To one of Kingsley's caste of mind all that needed saying had been said. There had been an apology, and that should have been that. But for a man who had suffered as Newman had, it was nowhere near enough. We can get some idea of how Newman felt from this published response:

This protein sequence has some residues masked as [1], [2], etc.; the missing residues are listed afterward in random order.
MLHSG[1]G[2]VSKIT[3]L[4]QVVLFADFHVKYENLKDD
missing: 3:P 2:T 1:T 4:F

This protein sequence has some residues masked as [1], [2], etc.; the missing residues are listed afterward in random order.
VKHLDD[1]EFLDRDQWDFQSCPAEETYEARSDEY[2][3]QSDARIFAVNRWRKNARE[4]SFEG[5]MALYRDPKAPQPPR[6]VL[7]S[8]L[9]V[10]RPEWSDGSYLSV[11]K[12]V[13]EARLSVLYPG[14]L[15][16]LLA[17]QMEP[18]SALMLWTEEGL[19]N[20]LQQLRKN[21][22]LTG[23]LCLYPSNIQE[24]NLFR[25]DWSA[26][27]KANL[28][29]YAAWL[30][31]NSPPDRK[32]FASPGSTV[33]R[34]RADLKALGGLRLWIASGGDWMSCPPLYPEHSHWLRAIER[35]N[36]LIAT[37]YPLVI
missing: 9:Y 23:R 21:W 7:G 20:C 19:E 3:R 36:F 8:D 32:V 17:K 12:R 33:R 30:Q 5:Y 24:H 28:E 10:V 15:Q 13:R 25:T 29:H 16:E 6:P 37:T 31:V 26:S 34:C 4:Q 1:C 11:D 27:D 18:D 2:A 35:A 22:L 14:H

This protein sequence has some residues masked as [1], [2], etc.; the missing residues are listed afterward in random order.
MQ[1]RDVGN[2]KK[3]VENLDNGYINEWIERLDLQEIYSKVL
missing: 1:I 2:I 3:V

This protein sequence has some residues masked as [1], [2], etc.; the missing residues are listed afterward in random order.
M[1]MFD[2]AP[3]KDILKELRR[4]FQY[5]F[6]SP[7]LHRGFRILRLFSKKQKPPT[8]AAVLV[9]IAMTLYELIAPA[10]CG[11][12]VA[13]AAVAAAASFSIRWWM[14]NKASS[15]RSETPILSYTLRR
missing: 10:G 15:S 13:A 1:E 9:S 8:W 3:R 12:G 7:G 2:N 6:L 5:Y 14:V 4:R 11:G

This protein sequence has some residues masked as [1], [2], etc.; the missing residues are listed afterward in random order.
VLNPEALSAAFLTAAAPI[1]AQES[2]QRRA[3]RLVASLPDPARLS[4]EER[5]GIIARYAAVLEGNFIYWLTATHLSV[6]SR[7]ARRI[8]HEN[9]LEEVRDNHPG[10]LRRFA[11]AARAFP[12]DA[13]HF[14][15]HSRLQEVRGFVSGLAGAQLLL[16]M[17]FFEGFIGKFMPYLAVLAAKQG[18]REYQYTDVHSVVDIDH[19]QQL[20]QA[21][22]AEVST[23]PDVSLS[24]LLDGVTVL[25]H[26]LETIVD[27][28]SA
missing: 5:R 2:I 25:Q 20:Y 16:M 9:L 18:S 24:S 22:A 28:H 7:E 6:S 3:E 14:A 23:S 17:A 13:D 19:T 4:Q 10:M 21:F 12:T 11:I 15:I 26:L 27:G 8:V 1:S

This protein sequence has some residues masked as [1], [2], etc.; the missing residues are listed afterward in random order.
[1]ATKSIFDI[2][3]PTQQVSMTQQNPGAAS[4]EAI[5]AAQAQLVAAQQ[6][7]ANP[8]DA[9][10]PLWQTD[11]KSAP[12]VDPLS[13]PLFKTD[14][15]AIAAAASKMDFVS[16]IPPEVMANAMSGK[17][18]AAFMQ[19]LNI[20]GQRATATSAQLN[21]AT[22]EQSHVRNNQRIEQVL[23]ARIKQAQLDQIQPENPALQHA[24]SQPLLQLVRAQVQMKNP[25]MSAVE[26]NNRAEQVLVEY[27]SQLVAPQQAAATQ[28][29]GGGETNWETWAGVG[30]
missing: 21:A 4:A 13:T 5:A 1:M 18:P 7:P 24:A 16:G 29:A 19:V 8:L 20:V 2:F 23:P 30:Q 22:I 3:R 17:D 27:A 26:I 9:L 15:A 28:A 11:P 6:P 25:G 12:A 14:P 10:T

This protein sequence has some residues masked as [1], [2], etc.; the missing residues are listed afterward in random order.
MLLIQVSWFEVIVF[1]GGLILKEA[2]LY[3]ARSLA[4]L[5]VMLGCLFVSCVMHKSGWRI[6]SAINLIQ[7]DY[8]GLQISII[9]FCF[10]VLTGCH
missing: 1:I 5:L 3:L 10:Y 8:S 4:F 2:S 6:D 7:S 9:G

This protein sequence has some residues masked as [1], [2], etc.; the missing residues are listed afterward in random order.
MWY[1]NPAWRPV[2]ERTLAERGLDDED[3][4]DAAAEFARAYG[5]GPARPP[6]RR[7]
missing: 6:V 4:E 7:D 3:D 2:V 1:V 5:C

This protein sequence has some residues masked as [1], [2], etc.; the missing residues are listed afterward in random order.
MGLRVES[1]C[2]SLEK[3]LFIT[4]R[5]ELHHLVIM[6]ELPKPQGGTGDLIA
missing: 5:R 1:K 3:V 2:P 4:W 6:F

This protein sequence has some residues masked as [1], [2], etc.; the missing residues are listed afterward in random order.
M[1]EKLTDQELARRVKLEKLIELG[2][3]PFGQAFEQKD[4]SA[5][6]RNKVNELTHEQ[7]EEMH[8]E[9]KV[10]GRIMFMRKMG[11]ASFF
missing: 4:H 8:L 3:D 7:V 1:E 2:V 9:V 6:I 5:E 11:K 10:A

'Mr. Kingsley begins then by exclaiming: "Oh, the chicanery, the wholesale fraud, the vile hypocrisy, the conscience-killing tyranny of Rome! We have not far to seek for an evidence of it! There's Father Newman to wit;—one living specimen is worth a hundred dead ones. He a priest, writing of priests, tells us that lying is never any harm." I interpose: "You are taking a most extraordinary liberty with my name. If I have said this, tell me when and where." Mr. Kingsley replies: "You said it, reverend Sir, in a sermon which you preached when a Protestant, as vicar of St. Mary's, and published in 1844, and I could read you a very salutary lecture on the effects which that sermon had at the time on my own opinion of you." I make answer: "Oh ... not, it seems, as a priest speaking of priests; but let us have the passage." Mr. Kingsley relaxes: "Do you know, I like your tone. From your tone I rejoice,—greatly rejoice,—to be able to believe that you did not mean what you said." I rejoin: "Mean it! I maintain I never said it, whether as a Protestant or as a Catholic!" Mr. Kingsley replies: "I waive that point." I object: "Is it possible? What? Waive the main question? I either said it or I didn't. You have made a monstrous charge against me— {4} direct, distinct, public; you are bound to prove it as directly, as distinctly, as publicly, or to own you can't!" "Well," says Mr. Kingsley, "if you are quite sure you did not say it, I'll take your word for it,—I really will." "My word! " I am dumb. Somehow I thought that it was my word that happened to be on trial. The word of a professor of lying that he does not lie! But Mr. Kingsley reassures me. "We are both gentlemen," he says, "I have done as much as one English gentleman can expect from another." I begin to see: he thought me a gentleman at the very time that he said I taught lying on system. After all it is not I, but it is Mr. Kingsley who did not mean what he said. Habemus confitentem reum. So we have confessedly come round to this, preaching without practising; the common theme of satirists from Juvenal to Walter Scott. "I left Baby Charles and Steenie laying his duty before him," says King James of the reprobate Dalgarno; "Oh Geordie, jingling Geordie, it was grand to hear Baby Charles laying down the guilt of dissimulation and Steenie lecturing on the turpitude of incontinence."'